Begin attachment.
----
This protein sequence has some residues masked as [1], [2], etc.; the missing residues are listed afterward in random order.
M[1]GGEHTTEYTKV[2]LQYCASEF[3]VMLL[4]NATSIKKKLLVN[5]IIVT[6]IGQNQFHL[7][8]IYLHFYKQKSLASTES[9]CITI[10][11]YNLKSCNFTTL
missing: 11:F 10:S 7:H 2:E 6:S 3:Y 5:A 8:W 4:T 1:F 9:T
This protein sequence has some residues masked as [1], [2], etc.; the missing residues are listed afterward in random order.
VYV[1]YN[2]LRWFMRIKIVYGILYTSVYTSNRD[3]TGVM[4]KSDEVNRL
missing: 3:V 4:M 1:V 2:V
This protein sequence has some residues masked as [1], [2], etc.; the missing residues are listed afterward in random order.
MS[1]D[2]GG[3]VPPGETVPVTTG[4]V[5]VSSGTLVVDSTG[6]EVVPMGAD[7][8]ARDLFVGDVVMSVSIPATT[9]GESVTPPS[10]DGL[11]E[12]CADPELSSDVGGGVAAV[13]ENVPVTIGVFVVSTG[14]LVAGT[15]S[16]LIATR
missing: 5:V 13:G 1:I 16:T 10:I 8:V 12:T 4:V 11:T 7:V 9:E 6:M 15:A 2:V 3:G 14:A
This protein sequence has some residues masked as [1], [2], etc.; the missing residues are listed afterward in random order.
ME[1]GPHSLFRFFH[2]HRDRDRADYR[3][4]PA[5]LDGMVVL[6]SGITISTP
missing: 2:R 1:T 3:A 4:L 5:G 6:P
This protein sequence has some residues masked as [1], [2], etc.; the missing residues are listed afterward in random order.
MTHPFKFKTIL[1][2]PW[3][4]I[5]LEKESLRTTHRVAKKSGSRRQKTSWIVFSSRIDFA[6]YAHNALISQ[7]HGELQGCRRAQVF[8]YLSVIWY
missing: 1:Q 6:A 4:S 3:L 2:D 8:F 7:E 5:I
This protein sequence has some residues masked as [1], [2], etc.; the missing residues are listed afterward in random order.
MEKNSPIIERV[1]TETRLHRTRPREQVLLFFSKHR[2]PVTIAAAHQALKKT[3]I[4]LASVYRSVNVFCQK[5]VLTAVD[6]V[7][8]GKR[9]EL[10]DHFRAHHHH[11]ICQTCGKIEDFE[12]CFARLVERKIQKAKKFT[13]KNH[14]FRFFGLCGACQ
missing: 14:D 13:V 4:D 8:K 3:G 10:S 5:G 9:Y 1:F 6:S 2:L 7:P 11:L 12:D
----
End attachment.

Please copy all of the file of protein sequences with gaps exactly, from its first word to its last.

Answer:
This protein sequence has some residues masked as [1], [2], etc.; the missing residues are listed afterward in random order.
M[1]GGEHTTEYTKV[2]LQYCASEF[3]VMLL[4]NATSIKKKLLVN[5]IIVT[6]IGQNQFHL[7][8]IYLHFYKQKSLASTES[9]CITI[10][11]YNLKSCNFTTL
missing: 11:F 10:S 7:H 2:E 6:S 3:Y 5:A 8:W 4:T 1:F 9:T
This protein sequence has some residues masked as [1], [2], etc.; the missing residues are listed afterward in random order.
VYV[1]YN[2]LRWFMRIKIVYGILYTSVYTSNRD[3]TGVM[4]KSDEVNRL
missing: 3:V 4:M 1:V 2:V
This protein sequence has some residues masked as [1], [2], etc.; the missing residues are listed afterward in random order.
MS[1]D[2]GG[3]VPPGETVPVTTG[4]V[5]VSSGTLVVDSTG[6]EVVPMGAD[7][8]ARDLFVGDVVMSVSIPATT[9]GESVTPPS[10]DGL[11]E[12]CADPELSSDVGGGVAAV[13]ENVPVTIGVFVVSTG[14]LVAGT[15]S[16]LIATR
missing: 5:V 13:G 1:I 16:T 10:I 8:V 12:T 4:V 11:T 7:V 9:E 6:M 15:A 2:V 3:G 14:A
This protein sequence has some residues masked as [1], [2], etc.; the missing residues are listed afterward in random order.
ME[1]GPHSLFRFFH[2]HRDRDRADYR[3][4]PA[5]LDGMVVL[6]SGITISTP
missing: 2:R 1:T 3:A 4:L 5:G 6:P
This protein sequence has some residues masked as [1], [2], etc.; the missing residues are listed afterward in random order.
MTHPFKFKTIL[1][2]PW[3][4]I[5]LEKESLRTTHRVAKKSGSRRQKTSWIVFSSRIDFA[6]YAHNALISQ[7]HGELQGCRRAQVF[8]YLSVIWY
missing: 1:Q 6:A 4:S 3:L 2:D 8:F 7:E 5:I
This protein sequence has some residues masked as [1], [2], etc.; the missing residues are listed afterward in random order.
MEKNSPIIERV[1]TETRLHRTRPREQVLLFFSKHR[2]PVTIAAAHQALKKT[3]I[4]LASVYRSVNVFCQK[5]VLTAVD[6]V[7][8]GKR[9]EL[10]DHFRAHHHH[11]ICQTCGKIEDFE[12]CFARLVERKIQKAKKFT[13]KNH[14]FRFFGLCGACQ
missing: 14:D 13:V 4:D 8:K 3:G 10:S 5:G 9:Y 1:F 6:S 2:L 7:P 11:L 12:D